Don Mattingly on the Dodgers: “Basically, we’re sh**ty”

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The Dodgers lost again last night and are eight games out of first place. Manager Don Mattingly is disgusted. Here’s what he had to say after last night’s loss:*

“Basically, we’re sh**ty,” Mattingly said. “We’re just not that good . . . Home, away, whatever. I don’t know what that has to do with it . . . I really think you should talk to [the players]. I’m tired of answering the questions, honestly.”

Last season the Dodgers hit a low point when they were nine and a half games out. Mattingly was almost fired then, partially because when you have a $200 million roster you can’t really replace the players, partially because he seemed to be in a personal funk, disgusted with what was going on. We saw his displeasure on display at the end of last season too, when his friend and bench coach Trey Hillman was fired and Mattingly had issues with Ned Colletti.

I’m not advocating for the dismissal of Mattingly — I think he deserves a lot of credit for last season’s turn around — but a manager’s job is usually to be the one who calms everyone down when they get frustrated. Not to be the public face of the team’s frustration.

*The Times story censored that quote more, but multiple Twitter sources noted the particular expletive used by Mattingly. Which, laughs aside, I think is kind of important. Those of us who are passionate users of profanity know the subtle differences between various curse words in various contexts. Or at least I hope we do.

Pedro Martinez: “If I was pitching, I was going to drill Machado, as much as I love him.”

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On Sunday, Red Sox reliever Matt Barnes was ejected for throwing at Orioles third baseman Manny Machado‘s head. It was revenge for a slide of Machado’s which ended up injuring Red Sox second baseman Dustin Pedroia. Barnes was suspended four games.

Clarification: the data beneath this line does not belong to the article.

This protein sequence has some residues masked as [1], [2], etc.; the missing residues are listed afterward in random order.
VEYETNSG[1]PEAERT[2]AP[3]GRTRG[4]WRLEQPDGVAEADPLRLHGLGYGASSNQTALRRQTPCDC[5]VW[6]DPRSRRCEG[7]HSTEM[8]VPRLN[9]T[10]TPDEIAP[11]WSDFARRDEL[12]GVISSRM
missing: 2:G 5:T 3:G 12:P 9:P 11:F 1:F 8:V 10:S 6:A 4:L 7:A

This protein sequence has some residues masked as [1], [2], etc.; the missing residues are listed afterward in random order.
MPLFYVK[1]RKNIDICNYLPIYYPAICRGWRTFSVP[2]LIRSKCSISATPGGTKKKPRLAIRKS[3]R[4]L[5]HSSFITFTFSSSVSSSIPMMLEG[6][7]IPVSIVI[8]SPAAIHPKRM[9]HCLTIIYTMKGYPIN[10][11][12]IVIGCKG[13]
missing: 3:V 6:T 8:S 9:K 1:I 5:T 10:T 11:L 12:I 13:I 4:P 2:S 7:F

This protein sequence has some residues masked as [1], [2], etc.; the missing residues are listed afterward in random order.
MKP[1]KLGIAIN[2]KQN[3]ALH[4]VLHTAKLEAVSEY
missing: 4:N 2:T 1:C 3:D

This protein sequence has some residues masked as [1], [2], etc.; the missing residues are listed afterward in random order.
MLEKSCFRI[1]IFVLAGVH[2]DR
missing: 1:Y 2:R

Hall of Famer and former Red Sox pitcher Pedro Martinez said that if he were in Barnes’ shoes, he would have also thrown at Machado, although not necessarily at his head. Via ESPN’s Scott Lauber:

If I was pitching, I was going to drill Machado, as much as I love him. The only thing I would’ve done differently is probably bring the ball a little bit lower.

Martinez added that Machado “did not intend to hurt Pedroia. And I know that because I know Machado.” And he doesn’t think Barnes meant to throw at Machado’s head.

Martinez, of course, was certainly a pitcher who wasn’t afraid to pitch inside to batters and even hit a few of them when he felt he or his teammates had been wronged. This is an unfortunate part of baseball’s culture and the fact that it continues means that it will eventually result in someone being seriously hurt. It’s disappointing that Martinez isn’t willing to be a better role model now that his playing days are over. Martinez could have set an example for today’s pitchers by saying what Barnes did crossed a line. Getting a Hall of Famer’s seal of approval will only embolden players now when they feel they must defend their teammates’ honor.

The “tradition” of beaning batters to defend one’s teammates is anachronistic in today’s game, especially when Major League Baseball has made strides in so many other ways recently to protect players’ safety.

Struggling Francisco Rodriguez’s job seems to be secure

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Tigers closer Francisco Rodriguez continued to struggle on Thursday, allowing a run in a 2-1 loss to the Mariners. It’s the sixth time in nine appearances that the right-handed veteran has allowed a run, bumping his ERA up to 6.23. He’s blown two saves and has two losses on the year.

Despite that, it doesn’t sound like Rodriguez’s job as the Tigers’ closer is in any jeopardy, Anthony Fenech of the Detroit Free Press reports. When asked how much of a leash Rodriguez has, manager Brad Ausmus said, “I’ll let you know.” Ausmus continued, “I think people have short memories. This guy did a pretty good job for us last year. Early on, people were worried because the velocity was down. Well, the velocity is back.”

“But at some point,” Ausmus said, “he does have to pitch the way he pitched last year, because he did an outstanding job for us last year and in a city that has been looking for a closer that was consistent for a long time, he was that.”

Rodriguez, 35, doesn’t have the stuff he once did. And the Tigers do appear to have someone who would be a better option in high-leverage situations. Lefty Justin Wilson has thrown 9 2/3 scoreless, hitless innings so far this season with 15 strikeouts and three walks. But for now, it sounds like Rodriguez will be free to work through his issues.